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Recipe

Crisp Tea-Smoked Duck with Green Mango and Basil Salad

Romulo Yanes

Servings: four.

Searing the duck breasts in a skillet after smoking gives them delicious crisp skin. You can substitute apples, plums, or peaches for the mangos.

Extra: To learn more, watch a video series where Robert Danhi demonstrates his tea-smoking technique.

Ingredients

For the pan-roasted peanuts

  • 1/4 cup unsalted peanuts

For the tea-smoked duck

  • 1 medium orange
  • 1/4 cup whole-leaf lychee tea
  • 1/4 cup rice, preferably jasmine
  • 1/4 cup light brown sugar
  • 2 large or 4 small boneless duck breasts (about 2 lb. total )
  • Kosher salt and freshly ground black pepper

For the mango-basil salad

  • 1 Tbs. fresh lime juice; more as needed
  • 1 Tbs. fish sauce
  • 1 medium clove garlic, minced
  • 1 small shallot, thinly sliced
  • 1 red serrano chile (or other small hot red chile), halved lengthwise and thinly sliced crosswise
  • 1 Tbs. light brown palm sugar (or light brown sugar); more as needed
  • 2 large unripe mangos, peeled and cut into 1/8 -inch-thick slices
  • 1/2 cup roughly chopped basil, preferably Thai or Asian basil
  • Kosher salt

Nutritional Information

      Calories (kcal) : 340
      Fat Calories (kcal): 140
      Fat (g): 15
      Saturated Fat (g): 3.5
      Polyunsaturated Fat (g): 3
      Monounsaturated Fat (g): 8
      Cholesterol (mg): 135
      Sodium (mg): 850
      Carbohydrates (g): 25
      Fiber (g): 3
      Protein (g): 27

Preparation

Roast the peanuts

  • Cook the peanuts in an 8-inch skillet over low heat, stirring occasionally, until lightly browned in spots, 2 to 3 minutes. Coarsely chop the peanuts. Set aside.

Smoke the duck

  • Using a vegetable peeler, peel the zest from the orange in 1×2-inch strips, avoiding as much of the white pith as possible. Reserve the orange for another use. Put the orange zest, tea, rice, and sugar in the center of a sheet of heavy-duty aluminum foil. (If using thinner foil, use 2 or 3 layers.) Fold the foil loosely to form a flat packet.

    Prepare a medium-high gas or charcoal grill fire. Clean and oil the grill grate; set aside. Set the tea-smoking packet directly on the hot coals or on top of a metal burner shield. Put the grate back on the grill and close the lid. On a charcoal grill, leave the vents partially open and wait for smoke to rise from the vents. On a gas grill, wait 10 minutes, then open the lid to check for smoke. If there is none, close the lid and check again in a few minutes.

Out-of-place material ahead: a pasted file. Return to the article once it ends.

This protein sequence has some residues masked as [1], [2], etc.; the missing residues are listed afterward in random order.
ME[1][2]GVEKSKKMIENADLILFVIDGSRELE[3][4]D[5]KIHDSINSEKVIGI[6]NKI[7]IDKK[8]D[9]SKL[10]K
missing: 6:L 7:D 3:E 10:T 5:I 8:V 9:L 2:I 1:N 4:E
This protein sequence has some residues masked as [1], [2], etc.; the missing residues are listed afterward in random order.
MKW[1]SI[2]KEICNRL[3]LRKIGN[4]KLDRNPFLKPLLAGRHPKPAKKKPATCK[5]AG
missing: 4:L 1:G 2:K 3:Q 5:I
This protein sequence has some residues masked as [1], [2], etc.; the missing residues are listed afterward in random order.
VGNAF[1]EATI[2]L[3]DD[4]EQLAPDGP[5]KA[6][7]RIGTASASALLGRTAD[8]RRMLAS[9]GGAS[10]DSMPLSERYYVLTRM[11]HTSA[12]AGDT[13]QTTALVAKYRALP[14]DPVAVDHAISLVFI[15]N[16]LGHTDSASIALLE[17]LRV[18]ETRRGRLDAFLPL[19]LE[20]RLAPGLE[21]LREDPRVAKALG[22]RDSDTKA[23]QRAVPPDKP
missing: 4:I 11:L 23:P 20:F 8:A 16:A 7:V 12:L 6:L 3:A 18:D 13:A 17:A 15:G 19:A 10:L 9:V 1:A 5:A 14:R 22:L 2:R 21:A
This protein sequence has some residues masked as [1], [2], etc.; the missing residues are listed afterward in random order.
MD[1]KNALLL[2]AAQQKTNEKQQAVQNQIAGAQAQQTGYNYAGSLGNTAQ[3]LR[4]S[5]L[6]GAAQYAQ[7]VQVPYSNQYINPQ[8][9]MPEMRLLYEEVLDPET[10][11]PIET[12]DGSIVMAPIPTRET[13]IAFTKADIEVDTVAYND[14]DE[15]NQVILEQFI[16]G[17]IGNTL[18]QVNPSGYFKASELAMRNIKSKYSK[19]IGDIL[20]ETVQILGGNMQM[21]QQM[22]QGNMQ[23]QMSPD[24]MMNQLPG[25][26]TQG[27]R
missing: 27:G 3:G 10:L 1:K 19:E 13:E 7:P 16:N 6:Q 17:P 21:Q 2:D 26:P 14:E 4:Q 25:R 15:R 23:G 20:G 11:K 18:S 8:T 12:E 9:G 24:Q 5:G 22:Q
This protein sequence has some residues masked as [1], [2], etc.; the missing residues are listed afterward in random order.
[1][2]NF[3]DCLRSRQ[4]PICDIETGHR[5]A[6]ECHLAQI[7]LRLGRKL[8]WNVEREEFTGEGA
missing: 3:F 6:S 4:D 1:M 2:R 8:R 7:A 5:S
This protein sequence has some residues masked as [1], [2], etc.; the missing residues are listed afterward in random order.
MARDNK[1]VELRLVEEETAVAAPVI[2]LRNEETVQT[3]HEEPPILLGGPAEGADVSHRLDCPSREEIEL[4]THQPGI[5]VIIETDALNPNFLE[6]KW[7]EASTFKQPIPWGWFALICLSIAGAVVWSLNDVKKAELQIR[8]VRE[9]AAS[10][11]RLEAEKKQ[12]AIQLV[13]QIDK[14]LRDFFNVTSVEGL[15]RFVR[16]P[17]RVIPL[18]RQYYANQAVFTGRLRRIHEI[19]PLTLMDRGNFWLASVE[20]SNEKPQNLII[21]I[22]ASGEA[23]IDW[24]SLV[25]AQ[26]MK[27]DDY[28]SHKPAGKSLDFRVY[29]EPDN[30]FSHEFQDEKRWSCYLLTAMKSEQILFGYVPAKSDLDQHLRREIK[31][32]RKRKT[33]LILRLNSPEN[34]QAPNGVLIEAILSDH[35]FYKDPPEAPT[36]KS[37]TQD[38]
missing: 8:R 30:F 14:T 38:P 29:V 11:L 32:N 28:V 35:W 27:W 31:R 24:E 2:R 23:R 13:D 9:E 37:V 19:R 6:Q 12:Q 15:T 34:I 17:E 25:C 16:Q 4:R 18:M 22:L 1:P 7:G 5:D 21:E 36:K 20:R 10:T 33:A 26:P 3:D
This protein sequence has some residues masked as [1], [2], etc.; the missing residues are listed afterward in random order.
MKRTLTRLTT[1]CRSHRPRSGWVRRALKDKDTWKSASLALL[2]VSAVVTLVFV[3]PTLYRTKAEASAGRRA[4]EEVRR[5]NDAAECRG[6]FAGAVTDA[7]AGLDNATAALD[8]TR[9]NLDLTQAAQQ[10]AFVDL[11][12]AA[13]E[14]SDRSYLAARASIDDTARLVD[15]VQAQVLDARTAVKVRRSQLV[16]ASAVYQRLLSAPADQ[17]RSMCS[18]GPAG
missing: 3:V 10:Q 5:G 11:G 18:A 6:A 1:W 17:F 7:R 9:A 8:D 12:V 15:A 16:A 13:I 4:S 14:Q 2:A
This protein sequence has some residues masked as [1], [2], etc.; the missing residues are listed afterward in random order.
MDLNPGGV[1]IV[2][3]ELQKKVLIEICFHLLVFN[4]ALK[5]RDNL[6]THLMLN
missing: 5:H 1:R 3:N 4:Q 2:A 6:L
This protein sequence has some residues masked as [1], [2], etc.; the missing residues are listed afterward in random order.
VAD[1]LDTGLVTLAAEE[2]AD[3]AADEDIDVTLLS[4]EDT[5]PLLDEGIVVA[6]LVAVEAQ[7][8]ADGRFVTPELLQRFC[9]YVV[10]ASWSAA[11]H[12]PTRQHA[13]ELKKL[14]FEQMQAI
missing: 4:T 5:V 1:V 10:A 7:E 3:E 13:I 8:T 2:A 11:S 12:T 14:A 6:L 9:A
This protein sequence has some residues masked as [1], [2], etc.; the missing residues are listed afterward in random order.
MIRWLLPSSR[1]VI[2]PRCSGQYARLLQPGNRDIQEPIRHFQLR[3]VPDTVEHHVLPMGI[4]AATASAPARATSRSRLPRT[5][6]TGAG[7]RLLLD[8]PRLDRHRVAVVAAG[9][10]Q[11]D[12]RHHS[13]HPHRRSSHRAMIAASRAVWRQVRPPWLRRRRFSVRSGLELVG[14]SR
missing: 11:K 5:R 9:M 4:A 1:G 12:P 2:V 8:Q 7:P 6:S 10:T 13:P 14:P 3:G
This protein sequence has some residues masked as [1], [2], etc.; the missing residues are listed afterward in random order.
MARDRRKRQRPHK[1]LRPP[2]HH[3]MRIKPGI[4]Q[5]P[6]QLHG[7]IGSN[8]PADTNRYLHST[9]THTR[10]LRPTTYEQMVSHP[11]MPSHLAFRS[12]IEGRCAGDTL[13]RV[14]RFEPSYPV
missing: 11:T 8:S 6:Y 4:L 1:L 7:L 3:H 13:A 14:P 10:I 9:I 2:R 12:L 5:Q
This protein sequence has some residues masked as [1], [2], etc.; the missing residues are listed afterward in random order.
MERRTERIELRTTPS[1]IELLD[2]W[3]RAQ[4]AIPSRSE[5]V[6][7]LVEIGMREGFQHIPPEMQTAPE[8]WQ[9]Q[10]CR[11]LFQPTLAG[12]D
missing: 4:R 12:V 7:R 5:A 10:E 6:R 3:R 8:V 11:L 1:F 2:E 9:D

Meanwhile, with a sharp knife, trim any silver-skin from the duck breasts and score the skin in a diamond pattern without cutting all the way through to the meat. Pat dry with paper towels and season generously all over with salt and pepper.

    Arrange the breasts skin side up on the grill grate so they’re not directly over the packet, and then close the lid. Smoke the duck until the skin turns an uneven amber-brown color on the edges, 15 to 17 minutes (the skin side will still be uncooked). Remove from the grill.

    Heat a 12-inch skillet over medium-low heat, add the smoked duck breasts skin side down and cook slowly, undisturbed, until some fat renders, the skin gets deep brown and crisp, and the breasts are cooked to medium-rare or medium doneness (an instant-read thermometer inserted into a breast should read 135°F to 140°F), 10 to 15 minutes. Transfer to a cutting board skin side up and let rest for 5 minutes. Slice thinly.

Make the salad

  • In a medium bowl, whisk the lime juice, fish sauce, garlic, shallot, chile, and sugar. Add the mangos and basil and gently toss to coat. Season to taste with lime juice, sugar, and salt (the riper the mango, the less sugar and the more lime juice you’ll need).

    Divide and arrange the salad and then the duck on 4 plates; sprinkle with the peanuts.

Reviews

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Reviews

  • snufkin | 07/09/2017

    We love this way of cooking duck breasts. I'm allergic to mango, and substitute with not-quite-ripe peaches or nectarines. It's delicious.

  • skipp84 | 09/14/2010

    Great recipe. The smokiness really comes through and finishing the duck in the pan gives a nice crispy skin. The mango basil salad was the perfect compliment to the duck. We may try to adapt this one for an hors d'oeuvre, possibly on a sweet potato chip, for our Christmas party.

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